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Nautical Tours, Inc. v. Department of Public Utilities

Supreme Judicial Court of Massachusetts

August 20, 2014

Nautical Tours, Inc.
v.
Department of Public Utilities

Judgment affirmed.

George J. West for the plaintiff.

Daniel J. Hammond, Assistant Attorney General, for the defendant.

OPINION

[14 N.E.3d 315] Nautical Tours, Inc. (Nautical Tours), appeals from a judgment of a single justice of this court affirming a decision of the Department of Public Utilities (department) that it did not have jurisdiction to issue the type of license needed by Nautical Tours to operate its business in the city of Boston. Nautical Tours seeks to operate amphibious motor vehicles for sightseeing and charter purposes on the streets of Cambridge and Boston and the waters of the Charles River and Boston Harbor. The parties disagree about the appropriate license needed to operate in Boston. Nautical Tours contends that it must obtain a municipal street license pursuant to G. L. c. 159A, § 1. The department ruled that Nautical Tours was required to obtain a sightseeing license, which the Boston police commissioner has the exclusive authority to issue, pursuant to St. 1931, c. 399. We agree with the department that the Legislature established two different licensing schemes. Although a municipal street license is needed to carry passengers for hire on the public ways of cities and towns in the Commonwealth under G. L. c. 159A, § 1, a sightseeing automobile operating in the city of Boston must obtain a separate sightseeing license under St. 1931, c. 399. Because we further agree with the department that it did not have jurisdiction to issue Nautical Tours a municipal street license to operate its amphibious motor vehicles in Boston, we affirm.

Background.

In 2010, Nautical Tours filed a petition with the department concerning its proposed operation of amphibious motor vehicles over certain public ways in Boston. Nautical Tours asked the department (1) to exercise its licensing authority to issue a municipal street license under G. L. c. 159A, § 1; and (2) to amend the certificate of public convenience and necessity that it had issued in a proceeding in 2007, under G. L. c. 159A, § 7.

In its 2007 order, the department concluded that Nautical Tours had not met its burden of demonstrating that it was able to operate its proposed plan, because it [14 N.E.3d 316] could not demonstrate that it had secured adequate financing. See Deacon Transp., Inc . v. Department of Pub. Utils., 388 Mass. 390, 394, 446 N.E.2d 698 (1983). To facilitate Nautical Tour's ability to obtain financing, the department, among other things, issued to Nautical Tours a conditional certificate of public convenience and necessity in accordance with G. L. c. 159A, § 7, which required Nautical Tours either to obtain from the Boston police commissioner a sightseeing license in accordance with St. 1931, c. 399, or to obtain a waiver of the sightseeing license and to obtain a municipal street license under G. L. c. 159A, § 1. Nautical Tours did not appeal from that order.[1]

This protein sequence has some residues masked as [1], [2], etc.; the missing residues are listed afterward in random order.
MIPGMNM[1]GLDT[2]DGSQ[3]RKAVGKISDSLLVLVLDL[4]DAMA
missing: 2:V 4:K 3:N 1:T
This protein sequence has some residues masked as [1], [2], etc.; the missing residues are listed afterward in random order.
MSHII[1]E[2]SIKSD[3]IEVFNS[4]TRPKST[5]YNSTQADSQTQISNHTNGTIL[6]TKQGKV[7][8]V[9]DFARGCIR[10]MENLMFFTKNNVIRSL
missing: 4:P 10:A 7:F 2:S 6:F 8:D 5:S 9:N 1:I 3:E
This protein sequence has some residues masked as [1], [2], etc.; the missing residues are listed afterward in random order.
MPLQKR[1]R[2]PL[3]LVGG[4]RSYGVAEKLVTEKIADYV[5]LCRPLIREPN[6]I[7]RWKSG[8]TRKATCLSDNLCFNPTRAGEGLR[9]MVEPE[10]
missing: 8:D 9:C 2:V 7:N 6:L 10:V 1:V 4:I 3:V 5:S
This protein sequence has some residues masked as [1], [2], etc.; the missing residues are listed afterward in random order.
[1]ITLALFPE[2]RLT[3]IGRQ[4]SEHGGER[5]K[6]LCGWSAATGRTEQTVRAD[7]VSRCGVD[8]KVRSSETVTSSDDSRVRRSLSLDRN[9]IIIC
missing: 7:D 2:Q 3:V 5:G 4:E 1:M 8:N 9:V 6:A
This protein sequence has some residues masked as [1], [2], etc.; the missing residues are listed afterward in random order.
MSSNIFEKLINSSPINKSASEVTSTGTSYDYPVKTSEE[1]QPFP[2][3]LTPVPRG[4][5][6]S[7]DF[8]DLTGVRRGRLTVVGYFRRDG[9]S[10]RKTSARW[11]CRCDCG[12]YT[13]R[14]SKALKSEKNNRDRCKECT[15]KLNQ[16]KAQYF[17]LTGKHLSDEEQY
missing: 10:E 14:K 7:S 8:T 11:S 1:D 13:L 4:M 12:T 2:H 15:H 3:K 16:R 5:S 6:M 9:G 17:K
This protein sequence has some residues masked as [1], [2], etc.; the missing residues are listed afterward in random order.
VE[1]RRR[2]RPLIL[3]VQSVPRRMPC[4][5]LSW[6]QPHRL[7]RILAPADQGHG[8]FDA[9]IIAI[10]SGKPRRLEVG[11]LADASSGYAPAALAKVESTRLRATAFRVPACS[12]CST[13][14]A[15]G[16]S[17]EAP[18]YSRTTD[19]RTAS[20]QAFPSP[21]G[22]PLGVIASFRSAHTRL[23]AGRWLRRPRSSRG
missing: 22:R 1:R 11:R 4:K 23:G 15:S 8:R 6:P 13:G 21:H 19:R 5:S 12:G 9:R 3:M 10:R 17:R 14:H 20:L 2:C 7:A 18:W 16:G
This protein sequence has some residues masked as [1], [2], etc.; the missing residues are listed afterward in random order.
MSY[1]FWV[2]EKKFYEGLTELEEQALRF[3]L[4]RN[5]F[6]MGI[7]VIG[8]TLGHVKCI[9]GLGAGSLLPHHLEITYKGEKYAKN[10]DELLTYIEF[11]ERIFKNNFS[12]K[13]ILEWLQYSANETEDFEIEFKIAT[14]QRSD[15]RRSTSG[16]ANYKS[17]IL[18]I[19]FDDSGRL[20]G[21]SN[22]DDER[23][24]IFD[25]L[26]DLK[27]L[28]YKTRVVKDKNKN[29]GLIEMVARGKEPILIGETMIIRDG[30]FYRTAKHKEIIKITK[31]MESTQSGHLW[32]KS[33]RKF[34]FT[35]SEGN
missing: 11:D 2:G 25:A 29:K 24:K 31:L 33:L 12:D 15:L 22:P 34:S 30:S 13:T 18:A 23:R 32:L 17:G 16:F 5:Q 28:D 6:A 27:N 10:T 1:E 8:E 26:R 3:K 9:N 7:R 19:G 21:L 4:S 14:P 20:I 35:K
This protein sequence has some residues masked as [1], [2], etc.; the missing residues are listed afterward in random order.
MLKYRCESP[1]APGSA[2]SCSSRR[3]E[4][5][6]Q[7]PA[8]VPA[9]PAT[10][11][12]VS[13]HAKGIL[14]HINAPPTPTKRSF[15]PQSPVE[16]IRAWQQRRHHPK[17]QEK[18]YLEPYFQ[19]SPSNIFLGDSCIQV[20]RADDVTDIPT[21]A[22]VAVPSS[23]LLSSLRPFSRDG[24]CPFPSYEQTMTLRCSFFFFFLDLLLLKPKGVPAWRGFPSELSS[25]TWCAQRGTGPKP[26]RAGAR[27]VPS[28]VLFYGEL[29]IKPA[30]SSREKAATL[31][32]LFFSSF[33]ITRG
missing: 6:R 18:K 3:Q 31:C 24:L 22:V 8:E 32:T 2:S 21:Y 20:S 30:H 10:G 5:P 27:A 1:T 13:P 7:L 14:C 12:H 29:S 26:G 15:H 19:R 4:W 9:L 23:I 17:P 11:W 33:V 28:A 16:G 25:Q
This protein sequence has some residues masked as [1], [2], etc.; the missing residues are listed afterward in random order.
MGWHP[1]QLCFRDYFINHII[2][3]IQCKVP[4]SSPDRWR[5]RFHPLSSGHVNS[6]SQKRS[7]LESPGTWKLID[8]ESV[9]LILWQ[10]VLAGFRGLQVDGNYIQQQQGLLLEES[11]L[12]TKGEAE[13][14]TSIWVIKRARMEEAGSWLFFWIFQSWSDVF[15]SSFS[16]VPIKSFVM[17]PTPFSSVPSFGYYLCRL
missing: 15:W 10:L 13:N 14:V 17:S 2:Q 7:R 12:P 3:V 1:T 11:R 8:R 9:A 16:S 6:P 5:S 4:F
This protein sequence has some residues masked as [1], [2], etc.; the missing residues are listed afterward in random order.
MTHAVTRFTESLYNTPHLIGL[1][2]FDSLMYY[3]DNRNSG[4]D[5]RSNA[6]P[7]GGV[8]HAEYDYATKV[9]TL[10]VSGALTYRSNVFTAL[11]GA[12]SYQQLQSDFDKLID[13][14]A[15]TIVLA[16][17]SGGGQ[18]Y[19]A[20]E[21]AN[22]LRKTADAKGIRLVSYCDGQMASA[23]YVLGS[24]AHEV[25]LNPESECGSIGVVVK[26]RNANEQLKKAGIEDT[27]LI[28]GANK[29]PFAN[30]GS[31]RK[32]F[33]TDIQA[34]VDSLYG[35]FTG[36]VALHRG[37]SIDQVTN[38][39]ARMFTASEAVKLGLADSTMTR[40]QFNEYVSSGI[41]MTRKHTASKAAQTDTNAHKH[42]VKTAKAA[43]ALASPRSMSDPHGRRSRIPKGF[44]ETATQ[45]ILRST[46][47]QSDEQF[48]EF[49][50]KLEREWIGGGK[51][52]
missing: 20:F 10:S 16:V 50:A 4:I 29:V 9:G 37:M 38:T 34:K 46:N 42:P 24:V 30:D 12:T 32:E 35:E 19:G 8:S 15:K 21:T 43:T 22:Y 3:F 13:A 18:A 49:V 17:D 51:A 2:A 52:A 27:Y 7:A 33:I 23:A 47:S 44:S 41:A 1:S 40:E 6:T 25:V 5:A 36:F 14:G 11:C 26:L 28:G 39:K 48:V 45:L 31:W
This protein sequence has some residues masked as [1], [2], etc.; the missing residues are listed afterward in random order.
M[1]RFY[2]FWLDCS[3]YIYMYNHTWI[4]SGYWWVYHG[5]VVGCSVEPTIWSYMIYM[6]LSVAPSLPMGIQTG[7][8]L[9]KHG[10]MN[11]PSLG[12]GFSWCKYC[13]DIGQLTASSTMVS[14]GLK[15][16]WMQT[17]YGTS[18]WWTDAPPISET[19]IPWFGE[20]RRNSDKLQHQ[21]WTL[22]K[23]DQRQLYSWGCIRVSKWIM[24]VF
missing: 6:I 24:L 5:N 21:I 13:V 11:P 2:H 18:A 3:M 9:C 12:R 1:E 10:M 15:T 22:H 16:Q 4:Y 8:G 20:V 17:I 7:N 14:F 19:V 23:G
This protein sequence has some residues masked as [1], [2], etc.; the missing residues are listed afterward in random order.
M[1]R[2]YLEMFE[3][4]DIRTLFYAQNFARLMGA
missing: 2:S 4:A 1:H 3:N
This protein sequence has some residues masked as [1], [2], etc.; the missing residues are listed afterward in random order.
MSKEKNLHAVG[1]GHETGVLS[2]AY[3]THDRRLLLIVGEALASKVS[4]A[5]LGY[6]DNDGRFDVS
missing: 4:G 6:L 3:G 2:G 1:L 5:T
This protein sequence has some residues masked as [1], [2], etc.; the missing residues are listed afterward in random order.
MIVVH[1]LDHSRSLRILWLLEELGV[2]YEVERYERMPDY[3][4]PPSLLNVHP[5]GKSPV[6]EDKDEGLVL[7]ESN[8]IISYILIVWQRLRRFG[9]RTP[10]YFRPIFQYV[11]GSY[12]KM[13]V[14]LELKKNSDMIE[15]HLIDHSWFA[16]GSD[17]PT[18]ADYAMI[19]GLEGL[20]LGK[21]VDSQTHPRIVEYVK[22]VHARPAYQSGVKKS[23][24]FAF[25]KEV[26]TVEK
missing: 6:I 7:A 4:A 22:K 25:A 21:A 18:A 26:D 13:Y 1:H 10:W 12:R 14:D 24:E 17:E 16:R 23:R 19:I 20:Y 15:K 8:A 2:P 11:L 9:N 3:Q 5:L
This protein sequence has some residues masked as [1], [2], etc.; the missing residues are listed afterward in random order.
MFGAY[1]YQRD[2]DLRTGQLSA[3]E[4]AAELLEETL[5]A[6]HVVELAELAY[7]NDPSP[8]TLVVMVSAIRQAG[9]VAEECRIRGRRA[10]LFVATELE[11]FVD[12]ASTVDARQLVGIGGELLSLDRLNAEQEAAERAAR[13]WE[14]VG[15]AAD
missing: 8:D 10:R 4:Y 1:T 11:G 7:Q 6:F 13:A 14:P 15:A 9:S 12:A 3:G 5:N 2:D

Following the 2007 order, Nautical Tours did not apply to the police commissioner for a sightseeing license.[2] Instead, in 2010, it applied to the Boston city council for a municipal street license. In its application, Nautical Tours

Page 1008

described that it would be operating a " sightseeing tour." Within the sixty days allowed under G. L. c. 159A, § 1, the council did not respond or act favorably on the application.[3]

In 2010, relying on G. L. c. 159A, § 1, Nautical Tours petitioned the department.[4] The department dismissed the petition. Recognizing that the Legislature had given the Boston police commissioner " exclusive authority" to license sightseeing automobiles in the city of Boston under St. 1931, c. 399, it determined that it did not have jurisdiction to issue a municipal street license to Nautical Tours for its operation under § 1 and, therefore dismissed Nautical Tour's petition.

Pursuant to G. L. c. 25, § 5, Nautical Tours appealed to the county court from the department's order of dismissal. In 2013, the single justice issued a detailed memorandum of decision and ordered the entry of judgment affirming the department's order. This appeal followed.

Discussion.

Based on our review of the legislative history, it is clear that a municipal street license is needed to carry passengers for hire on the public ways of cities and towns in the Commonwealth. G. L. c. 159A, § 1.[5] Where a local licensing authority does not act favorably on an application for a municipal street license, the department, on an appeal by the applicant, can exercise its authority to act on the application. Id. In establishing this [14 N.E.3d 317] statutory scheme, however, the Legislature, through a special act, required a sightseeing automobile in the city of Boston to have a separate sightseeing license. St. 1931, c. 399.[6] Given the nature of sightseeing vehicles, here amphibious motor vehicles, and the public safety concerns associated with their operation on the sometimes narrow, crooked, and congested streets of Boston, the sightseeing licensing requirement is reasonable. See Commonwealthv.Boston & Maine Transp. Co., ...


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